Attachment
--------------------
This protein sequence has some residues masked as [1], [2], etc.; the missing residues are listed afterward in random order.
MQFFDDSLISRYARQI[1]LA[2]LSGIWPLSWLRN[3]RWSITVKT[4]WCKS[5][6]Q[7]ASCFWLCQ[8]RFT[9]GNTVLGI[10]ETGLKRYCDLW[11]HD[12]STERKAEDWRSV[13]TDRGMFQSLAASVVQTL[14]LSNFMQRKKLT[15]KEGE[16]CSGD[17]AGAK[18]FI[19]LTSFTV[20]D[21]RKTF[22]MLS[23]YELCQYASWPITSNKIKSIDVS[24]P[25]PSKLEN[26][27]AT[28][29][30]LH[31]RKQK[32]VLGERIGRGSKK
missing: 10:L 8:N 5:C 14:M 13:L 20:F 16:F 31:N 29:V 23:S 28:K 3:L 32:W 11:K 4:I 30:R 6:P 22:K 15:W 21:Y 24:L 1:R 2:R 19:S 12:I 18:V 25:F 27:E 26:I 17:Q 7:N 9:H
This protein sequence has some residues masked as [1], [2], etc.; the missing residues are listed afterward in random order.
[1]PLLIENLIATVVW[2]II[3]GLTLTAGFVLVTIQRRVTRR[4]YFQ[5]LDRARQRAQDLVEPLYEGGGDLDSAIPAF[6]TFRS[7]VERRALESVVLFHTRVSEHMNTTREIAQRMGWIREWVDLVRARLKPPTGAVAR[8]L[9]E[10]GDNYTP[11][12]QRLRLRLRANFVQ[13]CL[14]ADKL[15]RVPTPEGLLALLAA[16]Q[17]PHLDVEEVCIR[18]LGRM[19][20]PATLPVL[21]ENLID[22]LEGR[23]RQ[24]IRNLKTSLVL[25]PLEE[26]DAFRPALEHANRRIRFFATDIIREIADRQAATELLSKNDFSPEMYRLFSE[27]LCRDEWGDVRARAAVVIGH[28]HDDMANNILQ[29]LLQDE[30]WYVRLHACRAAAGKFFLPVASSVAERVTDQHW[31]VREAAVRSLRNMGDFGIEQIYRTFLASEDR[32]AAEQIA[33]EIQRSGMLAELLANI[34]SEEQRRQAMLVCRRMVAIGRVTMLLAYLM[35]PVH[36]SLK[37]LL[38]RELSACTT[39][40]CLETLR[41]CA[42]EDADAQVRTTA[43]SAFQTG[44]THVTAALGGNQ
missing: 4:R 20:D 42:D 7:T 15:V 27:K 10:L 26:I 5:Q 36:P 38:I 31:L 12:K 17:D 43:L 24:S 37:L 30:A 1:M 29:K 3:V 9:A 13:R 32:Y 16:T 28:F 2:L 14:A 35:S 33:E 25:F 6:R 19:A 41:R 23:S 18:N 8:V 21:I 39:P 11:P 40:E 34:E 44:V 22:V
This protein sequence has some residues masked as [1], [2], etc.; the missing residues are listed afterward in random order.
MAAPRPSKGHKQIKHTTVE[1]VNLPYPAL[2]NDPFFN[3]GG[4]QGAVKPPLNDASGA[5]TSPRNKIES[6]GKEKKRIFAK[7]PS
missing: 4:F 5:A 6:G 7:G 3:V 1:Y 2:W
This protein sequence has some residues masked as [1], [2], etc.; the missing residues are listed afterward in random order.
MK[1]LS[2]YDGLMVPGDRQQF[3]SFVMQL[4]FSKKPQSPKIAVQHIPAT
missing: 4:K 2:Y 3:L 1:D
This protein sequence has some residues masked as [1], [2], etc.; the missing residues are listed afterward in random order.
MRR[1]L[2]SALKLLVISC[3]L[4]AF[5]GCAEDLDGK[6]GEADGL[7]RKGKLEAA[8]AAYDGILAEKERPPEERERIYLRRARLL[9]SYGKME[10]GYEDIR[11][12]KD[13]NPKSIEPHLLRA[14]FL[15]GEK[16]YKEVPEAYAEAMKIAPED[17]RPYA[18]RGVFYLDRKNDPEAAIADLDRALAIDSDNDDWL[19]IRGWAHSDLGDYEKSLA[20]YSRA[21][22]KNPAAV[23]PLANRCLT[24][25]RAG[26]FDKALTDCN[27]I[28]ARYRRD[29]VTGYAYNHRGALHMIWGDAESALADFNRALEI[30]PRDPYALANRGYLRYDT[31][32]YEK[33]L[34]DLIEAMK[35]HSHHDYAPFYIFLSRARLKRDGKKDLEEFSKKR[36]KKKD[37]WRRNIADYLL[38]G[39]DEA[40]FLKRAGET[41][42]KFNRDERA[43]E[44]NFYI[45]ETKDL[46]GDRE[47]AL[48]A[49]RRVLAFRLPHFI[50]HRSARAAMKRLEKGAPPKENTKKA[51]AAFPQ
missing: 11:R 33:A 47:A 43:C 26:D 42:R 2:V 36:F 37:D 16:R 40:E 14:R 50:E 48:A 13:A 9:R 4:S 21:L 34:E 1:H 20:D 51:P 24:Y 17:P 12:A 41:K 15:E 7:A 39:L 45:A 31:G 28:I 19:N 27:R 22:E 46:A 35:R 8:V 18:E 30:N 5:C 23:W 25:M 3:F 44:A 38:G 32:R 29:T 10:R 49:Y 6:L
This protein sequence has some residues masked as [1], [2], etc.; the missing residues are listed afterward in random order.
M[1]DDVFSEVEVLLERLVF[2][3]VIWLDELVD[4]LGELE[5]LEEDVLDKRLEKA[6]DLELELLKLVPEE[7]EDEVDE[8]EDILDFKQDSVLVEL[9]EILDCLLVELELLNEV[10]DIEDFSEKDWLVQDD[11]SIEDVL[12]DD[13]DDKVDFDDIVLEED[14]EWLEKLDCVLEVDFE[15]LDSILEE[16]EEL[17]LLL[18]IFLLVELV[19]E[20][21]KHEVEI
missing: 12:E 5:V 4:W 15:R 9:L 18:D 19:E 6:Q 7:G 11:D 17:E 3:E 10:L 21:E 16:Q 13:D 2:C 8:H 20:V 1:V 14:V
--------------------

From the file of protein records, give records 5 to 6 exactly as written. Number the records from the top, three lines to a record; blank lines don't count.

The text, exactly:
This protein sequence has some residues masked as [1], [2], etc.; the missing residues are listed afterward in random order.
MRR[1]L[2]SALKLLVISC[3]L[4]AF[5]GCAEDLDGK[6]GEADGL[7]RKGKLEAA[8]AAYDGILAEKERPPEERERIYLRRARLL[9]SYGKME[10]GYEDIR[11][12]KD[13]NPKSIEPHLLRA[14]FL[15]GEK[16]YKEVPEAYAEAMKIAPED[17]RPYA[18]RGVFYLDRKNDPEAAIADLDRALAIDSDNDDWL[19]IRGWAHSDLGDYEKSLA[20]YSRA[21][22]KNPAAV[23]PLANRCLT[24][25]RAG[26]FDKALTDCN[27]I[28]ARYRRD[29]VTGYAYNHRGALHMIWGDAESALADFNRALEI[30]PRDPYALANRGYLRYDT[31][32]YEK[33]L[34]DLIEAMK[35]HSHHDYAPFYIFLSRARLKRDGKKDLEEFSKKR[36]KKKD[37]WRRNIADYLL[38]G[39]DEA[40]FLKRAGET[41][42]KFNRDERA[43]E[44]NFYI[45]ETKDL[46]GDRE[47]AL[48]A[49]RRVLAFRLPHFI[50]HRSARAAMKRLEKGAPPKENTKKA[51]AAFPQ
missing: 11:R 33:A 47:A 43:C 26:D 42:R 2:V 36:F 37:D 16:R 40:E 14:R 50:E 48:A 13:A 9:R 4:S 21:L 34:E 1:H 20:D 51:P 24:Y 17:P 12:A 41:K 15:E 7:A 39:L 45:A 31:G 28:I 19:N 27:R 22:E 46:A 35:R 8:V 18:E 30:N 5:C 23:W 25:M 3:F 44:A 38:G 32:R 29:T 10:R 49:Y 6:L
This protein sequence has some residues masked as [1], [2], etc.; the missing residues are listed afterward in random order.
M[1]DDVFSEVEVLLERLVF[2][3]VIWLDELVD[4]LGELE[5]LEEDVLDKRLEKA[6]DLELELLKLVPEE[7]EDEVDE[8]EDILDFKQDSVLVEL[9]EILDCLLVELELLNEV[10]DIEDFSEKDWLVQDD[11]SIEDVL[12]DD[13]DDKVDFDDIVLEED[14]EWLEKLDCVLEVDFE[15]LDSILEE[16]EEL[17]LLL[18]IFLLVELV[19]E[20][21]KHEVEI
missing: 12:E 5:V 4:W 15:R 9:L 18:D 19:E 6:Q 7:G 11:D 17:E 3:E 10:L 21:E 16:Q 13:D 2:C 8:H 20:V 1:V 14:V